Spotlight on: Recording From Home

1st May 2023

With more voiceover work than ever being done in home studios, it’s more important than ever to learn the art of self-direction. And with this checklist you can make sure you’re prepped to direct yourself to a great performance, every single session. So get this taped on your booth wall and take a moment to tick off each step of the checklist before you begin recording.

  • Have you spent time preparing the text, reading it out loud and ironing out any inflection or pronunciation queries?
  • Is your mic positioning ok?
  • Is the recording level ok?
  • Is the recording noisy?
  • Are there any plosives?
  • Is the recording clipped?
  • Have you slated your recording correctly? (if necessary)
  • Are you hydrated enough?
  • How are your projection levels?
  • Is your dictation good? (Can you make out all words clearly?)
  • Are you delivering your best performance?
  • Are you meeting the brief? (Throughout & alternate versions)
  • Have you delivered the script accurately? (Including pronunciation)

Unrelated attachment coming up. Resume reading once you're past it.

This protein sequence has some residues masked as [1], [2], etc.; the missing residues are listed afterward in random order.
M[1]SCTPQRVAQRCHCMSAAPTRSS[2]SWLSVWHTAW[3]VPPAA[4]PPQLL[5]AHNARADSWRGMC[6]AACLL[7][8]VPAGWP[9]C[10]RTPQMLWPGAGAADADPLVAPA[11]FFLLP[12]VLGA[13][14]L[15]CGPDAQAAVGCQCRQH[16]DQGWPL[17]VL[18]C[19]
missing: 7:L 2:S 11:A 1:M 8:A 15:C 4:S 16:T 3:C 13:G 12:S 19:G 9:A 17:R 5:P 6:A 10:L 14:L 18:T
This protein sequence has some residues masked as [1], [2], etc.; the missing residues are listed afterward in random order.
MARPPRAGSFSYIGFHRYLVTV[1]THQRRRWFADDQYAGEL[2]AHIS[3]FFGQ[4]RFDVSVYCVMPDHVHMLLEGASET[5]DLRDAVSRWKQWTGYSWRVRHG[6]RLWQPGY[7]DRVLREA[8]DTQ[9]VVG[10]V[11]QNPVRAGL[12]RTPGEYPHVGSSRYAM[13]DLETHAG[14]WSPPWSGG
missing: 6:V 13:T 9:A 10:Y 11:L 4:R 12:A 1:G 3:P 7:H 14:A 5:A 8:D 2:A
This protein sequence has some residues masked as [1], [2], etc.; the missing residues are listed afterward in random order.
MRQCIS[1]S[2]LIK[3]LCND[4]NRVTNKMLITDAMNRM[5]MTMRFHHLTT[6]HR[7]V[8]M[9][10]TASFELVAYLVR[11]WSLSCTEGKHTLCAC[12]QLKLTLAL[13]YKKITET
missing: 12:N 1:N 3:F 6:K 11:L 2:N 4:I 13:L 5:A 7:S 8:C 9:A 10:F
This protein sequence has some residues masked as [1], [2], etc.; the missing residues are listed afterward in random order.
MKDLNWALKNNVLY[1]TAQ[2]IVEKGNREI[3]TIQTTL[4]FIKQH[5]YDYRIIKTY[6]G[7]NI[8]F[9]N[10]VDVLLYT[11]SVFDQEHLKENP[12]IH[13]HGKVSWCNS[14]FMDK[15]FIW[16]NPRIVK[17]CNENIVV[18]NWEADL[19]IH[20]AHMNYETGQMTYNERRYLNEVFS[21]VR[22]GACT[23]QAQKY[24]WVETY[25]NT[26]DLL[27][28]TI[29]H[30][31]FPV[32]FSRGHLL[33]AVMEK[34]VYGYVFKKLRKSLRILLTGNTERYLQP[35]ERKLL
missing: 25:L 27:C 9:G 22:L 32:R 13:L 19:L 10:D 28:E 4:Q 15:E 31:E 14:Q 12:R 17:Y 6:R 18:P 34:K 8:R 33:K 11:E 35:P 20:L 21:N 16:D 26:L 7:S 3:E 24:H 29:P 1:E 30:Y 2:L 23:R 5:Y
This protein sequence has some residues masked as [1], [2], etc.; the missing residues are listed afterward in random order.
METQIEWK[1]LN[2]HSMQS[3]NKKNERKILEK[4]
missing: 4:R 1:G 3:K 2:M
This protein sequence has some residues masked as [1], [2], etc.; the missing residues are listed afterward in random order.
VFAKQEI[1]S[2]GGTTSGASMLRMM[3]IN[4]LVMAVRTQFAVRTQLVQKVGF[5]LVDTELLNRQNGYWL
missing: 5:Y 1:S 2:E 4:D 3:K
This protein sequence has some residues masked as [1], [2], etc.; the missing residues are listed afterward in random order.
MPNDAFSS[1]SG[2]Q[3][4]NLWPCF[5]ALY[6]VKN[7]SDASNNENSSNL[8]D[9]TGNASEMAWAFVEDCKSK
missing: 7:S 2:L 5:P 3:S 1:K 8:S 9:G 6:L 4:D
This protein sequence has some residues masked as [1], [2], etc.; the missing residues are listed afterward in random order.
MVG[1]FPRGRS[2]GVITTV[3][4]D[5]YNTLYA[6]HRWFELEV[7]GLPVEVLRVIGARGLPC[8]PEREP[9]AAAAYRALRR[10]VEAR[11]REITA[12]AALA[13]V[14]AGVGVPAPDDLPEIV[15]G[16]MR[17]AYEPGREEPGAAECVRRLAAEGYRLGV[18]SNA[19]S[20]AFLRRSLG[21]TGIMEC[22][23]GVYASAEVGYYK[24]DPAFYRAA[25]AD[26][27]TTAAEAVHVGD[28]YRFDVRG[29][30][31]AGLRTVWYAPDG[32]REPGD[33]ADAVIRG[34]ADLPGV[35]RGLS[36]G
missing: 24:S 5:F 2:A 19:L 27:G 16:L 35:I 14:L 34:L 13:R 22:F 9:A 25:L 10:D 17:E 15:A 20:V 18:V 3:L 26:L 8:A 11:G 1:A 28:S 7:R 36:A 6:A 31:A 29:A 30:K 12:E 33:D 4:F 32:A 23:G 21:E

• Do your alternate voices sound distinct from each other?
  • Does it sound like you’re reading?
  • Is your delivery too fast or too slow?

Editing and Delivering

You will most likely always be asked for a test or a meeting with the client prior to the record just to check your set up, so any specific problems or questions can usually be ironed out then.

You shouldn't be required to manually edit your takes when you record (if you are a separate editing fee will be sought), but with longer jobs you may want to use the punch and roll method. This method includes clapping or making another LOUD and DISTINCT noise after every mistake or disruption that you hear and then continuing after a couple of seconds (this makes the recording line spike so the editor can find it on the tracks easily without listening to the whole thing!) - we've found this to be the easiest editing method to get your head around.

As a general rule too, it’s always best to make it as easy as possible for the editor, so especially for audiobooks save each chapter as a file etc that makes it digestible for them.

Unless you’ve been in direct contact with the producer or editor, then send your completed recordings to the agent who booked the job in for you and they will forward along.

For more information about home studios, have a look at Spotlight's information here.

Happy recording!